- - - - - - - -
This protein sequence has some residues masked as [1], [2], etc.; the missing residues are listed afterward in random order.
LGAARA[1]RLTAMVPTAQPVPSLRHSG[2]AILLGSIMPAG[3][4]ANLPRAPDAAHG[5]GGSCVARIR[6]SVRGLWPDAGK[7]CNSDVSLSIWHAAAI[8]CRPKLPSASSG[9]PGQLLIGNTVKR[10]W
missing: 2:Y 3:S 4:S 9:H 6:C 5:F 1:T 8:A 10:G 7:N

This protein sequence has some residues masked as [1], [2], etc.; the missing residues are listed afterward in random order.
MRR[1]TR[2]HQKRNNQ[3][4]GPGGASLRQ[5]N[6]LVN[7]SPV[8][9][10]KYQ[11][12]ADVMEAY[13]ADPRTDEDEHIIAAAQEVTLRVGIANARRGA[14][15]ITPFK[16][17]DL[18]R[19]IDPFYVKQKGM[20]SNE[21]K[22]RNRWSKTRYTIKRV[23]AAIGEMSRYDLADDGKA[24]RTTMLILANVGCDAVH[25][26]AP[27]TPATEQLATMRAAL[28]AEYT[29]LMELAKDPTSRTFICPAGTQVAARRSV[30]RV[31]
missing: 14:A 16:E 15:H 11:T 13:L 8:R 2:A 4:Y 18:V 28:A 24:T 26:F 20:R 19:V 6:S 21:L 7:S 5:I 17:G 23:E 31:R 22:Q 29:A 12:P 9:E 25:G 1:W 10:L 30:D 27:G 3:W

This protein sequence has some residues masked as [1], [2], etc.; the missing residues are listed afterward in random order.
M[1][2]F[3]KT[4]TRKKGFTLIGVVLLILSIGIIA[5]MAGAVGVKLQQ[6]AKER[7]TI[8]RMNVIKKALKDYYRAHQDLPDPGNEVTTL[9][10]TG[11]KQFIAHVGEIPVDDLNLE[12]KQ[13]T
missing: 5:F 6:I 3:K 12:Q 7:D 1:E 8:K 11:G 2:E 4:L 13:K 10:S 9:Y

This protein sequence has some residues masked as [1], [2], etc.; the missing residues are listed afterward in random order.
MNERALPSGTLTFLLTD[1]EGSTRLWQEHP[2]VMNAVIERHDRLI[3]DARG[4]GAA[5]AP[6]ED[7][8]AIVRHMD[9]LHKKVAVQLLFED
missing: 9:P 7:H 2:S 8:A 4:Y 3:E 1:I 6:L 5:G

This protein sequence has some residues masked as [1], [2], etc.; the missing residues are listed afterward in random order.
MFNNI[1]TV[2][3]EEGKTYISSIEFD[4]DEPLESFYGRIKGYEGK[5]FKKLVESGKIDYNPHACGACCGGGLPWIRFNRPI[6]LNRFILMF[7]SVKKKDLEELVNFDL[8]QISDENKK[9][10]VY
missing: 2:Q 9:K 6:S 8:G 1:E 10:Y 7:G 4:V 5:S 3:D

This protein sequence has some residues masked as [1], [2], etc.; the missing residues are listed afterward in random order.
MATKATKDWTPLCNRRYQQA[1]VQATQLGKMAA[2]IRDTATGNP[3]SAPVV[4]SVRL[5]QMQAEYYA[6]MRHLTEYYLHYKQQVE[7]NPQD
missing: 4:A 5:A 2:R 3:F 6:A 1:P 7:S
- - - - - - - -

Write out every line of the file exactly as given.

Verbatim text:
This protein sequence has some residues masked as [1], [2], etc.; the missing residues are listed afterward in random order.
LGAARA[1]RLTAMVPTAQPVPSLRHSG[2]AILLGSIMPAG[3][4]ANLPRAPDAAHG[5]GGSCVARIR[6]SVRGLWPDAGK[7]CNSDVSLSIWHAAAI[8]CRPKLPSASSG[9]PGQLLIGNTVKR[10]W
missing: 2:Y 3:S 4:S 9:H 6:C 5:F 1:T 8:A 10:G 7:N

This protein sequence has some residues masked as [1], [2], etc.; the missing residues are listed afterward in random order.
MRR[1]TR[2]HQKRNNQ[3][4]GPGGASLRQ[5]N[6]LVN[7]SPV[8][9][10]KYQ[11][12]ADVMEAY[13]ADPRTDEDEHIIAAAQEVTLRVGIANARRGA[14][15]ITPFK[16][17]DL[18]R[19]IDPFYVKQKGM[20]SNE[21]K[22]RNRWSKTRYTIKRV[23]AAIGEMSRYDLADDGKA[24]RTTMLILANVGCDAVH[25][26]AP[27]TPATEQLATMRAAL[28]AEYT[29]LMELAKDPTSRTFICPAGTQVAARRSV[30]RV[31]
missing: 14:A 16:E 15:H 11:T 13:L 8:R 2:A 4:Y 18:V 28:A 24:T 26:F 20:R 19:V 6:S 21:L 7:S 5:I 17:G 23:E 31:R 22:Q 29:A 12:P 9:E 25:G 1:W 10:L 30:D 27:G 3:W

This protein sequence has some residues masked as [1], [2], etc.; the missing residues are listed afterward in random order.
M[1][2]F[3]KT[4]TRKKGFTLIGVVLLILSIGIIA[5]MAGAVGVKLQQ[6]AKER[7]TI[8]RMNVIKKALKDYYRAHQDLPDPGNEVTTL[9][10]TG[11]KQFIAHVGEIPVDDLNLE[12]KQ[13]T
missing: 5:F 6:I 3:K 12:Q 7:D 1:E 8:K 11:G 2:E 4:L 13:K 10:S 9:Y

This protein sequence has some residues masked as [1], [2], etc.; the missing residues are listed afterward in random order.
MNERALPSGTLTFLLTD[1]EGSTRLWQEHP[2]VMNAVIERHDRLI[3]DARG[4]GAA[5]AP[6]ED[7][8]AIVRHMD[9]LHKKVAVQLLFED
missing: 9:P 7:H 2:S 8:A 4:Y 3:E 1:I 6:L 5:G

This protein sequence has some residues masked as [1], [2], etc.; the missing residues are listed afterward in random order.
MFNNI[1]TV[2][3]EEGKTYISSIEFD[4]DEPLESFYGRIKGYEGK[5]FKKLVESGKIDYNPHACGACCGGGLPWIRFNRPI[6]LNRFILMF[7]SVKKKDLEELVNFDL[8]QISDENKK[9][10]VY
missing: 2:Q 9:K 6:S 8:G 1:E 10:Y 7:G 4:V 5:S 3:D

This protein sequence has some residues masked as [1], [2], etc.; the missing residues are listed afterward in random order.
MATKATKDWTPLCNRRYQQA[1]VQATQLGKMAA[2]IRDTATGNP[3]SAPVV[4]SVRL[5]QMQAEYYA[6]MRHLTEYYLHYKQQVE[7]NPQD
missing: 4:A 5:A 2:R 3:F 6:A 1:P 7:S